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Your Guide to California's Hottest Attraction Death Valley National Park

Your Guide to California's Hottest Attraction Death Valley National Park

Discover the natural wonders of Death Valley National Park, explore its striking landscapes, and experience its unique charm. Team


3 min read

July 20, 2023

Enveloped by mountain ranges and filled with sculpted sand dunes, salt flats, colorful rocks, and rugged canyons, Death Valley National Park is an otherworldly oasis of natural beauty. This vast park is located in the eastern part of California, spanning into Nevada, and is the largest national park in the contiguous United States. It encompasses over 3.3 million acres of desolate wilderness, which is a haven for those seeking solitude and a taste of raw nature.

Death Valley was named by gold-seekers, some of whom perished from the harsh conditions in the winter of 1849-1850. Despite its ominous name, the park is a testament to life's resilience. The park's history as a national monument began on February 11, 1933, under President Herbert Hoover's orders. It was later designated a national park in 1994 as part of the California Desert Protection Act, which significantly expanded the protected area.

Death Valley National Park is a gorgeous desert landscape that showcases the natural beauty of the land.

When to Visit Death Valley

Spring (March to May)

Spring is perhaps the best time to visit Death Valley. The weather is comfortable, with daytime temperatures ranging from 70 to 90 degrees Fahrenheit. If the winter was wet, this is also the season to witness the rare phenomenon of wildflowers blanketing the desert floor.

Summer (June to September)

Summertime in Death Valley is not for the faint-hearted. With temperatures routinely soaring past 120 degrees Fahrenheit, the valley earns its reputation as the hottest place on Earth. If you visit during this season, plan activities during early morning or late evening hours, and always carry plenty of water. The Furnace Creek Visitor Center is air-conditioned and offers relief from the heat, with exhibits and films showcasing the park's natural and cultural history.

Fall (October to November)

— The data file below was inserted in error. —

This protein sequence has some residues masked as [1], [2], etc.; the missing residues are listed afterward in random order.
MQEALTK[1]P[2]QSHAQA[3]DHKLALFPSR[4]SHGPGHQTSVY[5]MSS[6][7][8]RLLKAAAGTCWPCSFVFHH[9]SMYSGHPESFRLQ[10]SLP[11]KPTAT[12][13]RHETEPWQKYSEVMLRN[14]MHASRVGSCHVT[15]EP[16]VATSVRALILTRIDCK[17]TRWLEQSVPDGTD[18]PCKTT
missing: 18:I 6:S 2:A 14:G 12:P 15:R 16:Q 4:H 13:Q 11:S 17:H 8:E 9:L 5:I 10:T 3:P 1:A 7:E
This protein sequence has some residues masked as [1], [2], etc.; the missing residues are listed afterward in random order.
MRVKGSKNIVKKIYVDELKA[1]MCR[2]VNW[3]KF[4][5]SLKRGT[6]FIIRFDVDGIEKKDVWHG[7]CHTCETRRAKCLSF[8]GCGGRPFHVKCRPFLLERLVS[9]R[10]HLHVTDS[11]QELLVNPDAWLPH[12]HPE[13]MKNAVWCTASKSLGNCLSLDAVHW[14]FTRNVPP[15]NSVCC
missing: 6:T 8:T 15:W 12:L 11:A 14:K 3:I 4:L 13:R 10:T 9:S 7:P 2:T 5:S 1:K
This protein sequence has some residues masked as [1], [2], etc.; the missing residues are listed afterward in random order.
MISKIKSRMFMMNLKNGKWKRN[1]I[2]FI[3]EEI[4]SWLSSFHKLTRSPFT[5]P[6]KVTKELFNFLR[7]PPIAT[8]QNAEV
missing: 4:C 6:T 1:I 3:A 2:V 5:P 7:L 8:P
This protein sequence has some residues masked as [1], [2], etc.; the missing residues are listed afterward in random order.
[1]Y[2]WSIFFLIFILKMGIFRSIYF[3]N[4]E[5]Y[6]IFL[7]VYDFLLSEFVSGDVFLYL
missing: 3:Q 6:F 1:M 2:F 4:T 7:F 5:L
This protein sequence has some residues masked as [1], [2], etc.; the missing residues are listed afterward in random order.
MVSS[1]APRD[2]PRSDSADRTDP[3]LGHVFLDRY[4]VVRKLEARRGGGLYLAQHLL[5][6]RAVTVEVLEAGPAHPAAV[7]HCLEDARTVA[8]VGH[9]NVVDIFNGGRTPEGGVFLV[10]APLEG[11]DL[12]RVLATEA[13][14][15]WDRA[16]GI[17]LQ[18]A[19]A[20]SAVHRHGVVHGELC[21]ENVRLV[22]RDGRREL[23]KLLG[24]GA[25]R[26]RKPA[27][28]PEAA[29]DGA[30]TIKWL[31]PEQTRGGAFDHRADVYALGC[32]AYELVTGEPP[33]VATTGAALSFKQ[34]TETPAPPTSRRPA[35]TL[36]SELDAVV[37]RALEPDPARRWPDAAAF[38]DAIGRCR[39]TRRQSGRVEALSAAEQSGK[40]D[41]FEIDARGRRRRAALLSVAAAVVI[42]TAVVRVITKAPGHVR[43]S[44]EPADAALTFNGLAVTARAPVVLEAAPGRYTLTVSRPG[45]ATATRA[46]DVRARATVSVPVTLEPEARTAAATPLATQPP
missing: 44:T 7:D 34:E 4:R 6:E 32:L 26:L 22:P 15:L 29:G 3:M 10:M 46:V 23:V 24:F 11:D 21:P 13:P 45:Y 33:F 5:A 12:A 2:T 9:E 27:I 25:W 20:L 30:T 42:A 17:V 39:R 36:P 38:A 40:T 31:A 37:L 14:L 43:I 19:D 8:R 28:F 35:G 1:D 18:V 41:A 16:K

Fall offers another window of relatively mild and comfortable weather, making it a great time to explore the park's hiking trails. This is also a fantastic season for photography, with softer light and long shadows enhancing the stark beauty of the landscape.

Winter (December to February)

In winter, the park's lower elevations enjoy mild temperatures, while higher areas may receive snowfall. The contrast between the snow-capped mountains and the desert floor creates picturesque scenery. This season also allows visitors to explore deeper into the valley, offering more hiking and camping opportunities.

Death Valley National Park is massive and requires some careful consideration when visiting due to the extreme heat.

Getting There

Death Valley National Park is remote, but it's accessible from major cities. From Los Angeles, it's about a 4.5-hour drive, while from Las Vegas, you can reach the park in approximately 2 hours. The closest airports are McCarran International Airport (Las Vegas) and Los Angeles International Airport.

There are several entrances to the park, including from the west via Highway 190, from the east via Beatty or from the south via Shoshone. There are no railway stations close by, so the most convenient way to reach the park is by car.

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Top 5 Things to Do at Death Valley National Park

1. Explore the Mesquite Flat Sand Dunes

Situated close to Stovepipe Wells, the Mesquite Flat Sand Dunes are a spectacle to behold and provide one of the most iconic sights in Death Valley National Park. Here, you can take an easy hike or an adventurous sandboarding experience down the dunes. Arrive early morning or late afternoon for the most beautiful lighting and cooler temperatures.

2. Visit Badwater Basin

At 282 feet below sea level, Badwater Basin is the lowest point in North America. Walking on the vast salt flats provides a unique, almost lunar experience. Be sure to follow the wooden path from the parking lot for about half a mile out into the flats, where the hexagonal salt patterns become more pronounced.

At the right time of day. Badwater Basin will provide an experience like no other available on Earth.

3. Hike the Golden Canyon

Golden Canyon is a favorite hiking spot in the park, featuring colorful, eroded sandstone formations. The most popular route, the 3-mile round trip to Red Cathedral, takes you through narrow canyons and up to incredible views of Death Valley.

4. Take a Drive through Artist’s Drive

Artist's Drive is a scenic 9-mile one-way drive that winds through multi-hued volcanic and sedimentary hills, showcasing an array of colors created by the oxidation of different metals. The highlight of the drive is Artist’s Palette, a section of the mountain with extraordinarily vibrant colors.

Artist's Drive in Death Valley National Park is a colorful natural area that will be sure to astonish.

5. Experience the Night Sky

Death Valley National Park is designated as a "Gold Tier" International Dark Sky Park. Its remote location, far from city lights, makes it one of the best places in the world for stargazing. Don’t miss the chance to see the Milky Way stretching across the sky on a clear night.

From the striking sand dunes and the spectacular salt flats to the awe-inspiring stargazing, there are countless ways to interact with the rugged beauty of Death Valley National Park. Whether you’re seeking solitude, adventure, or a unique encounter with nature, you'll find it here, in this vast wilderness of stunning contrasts and surprises.

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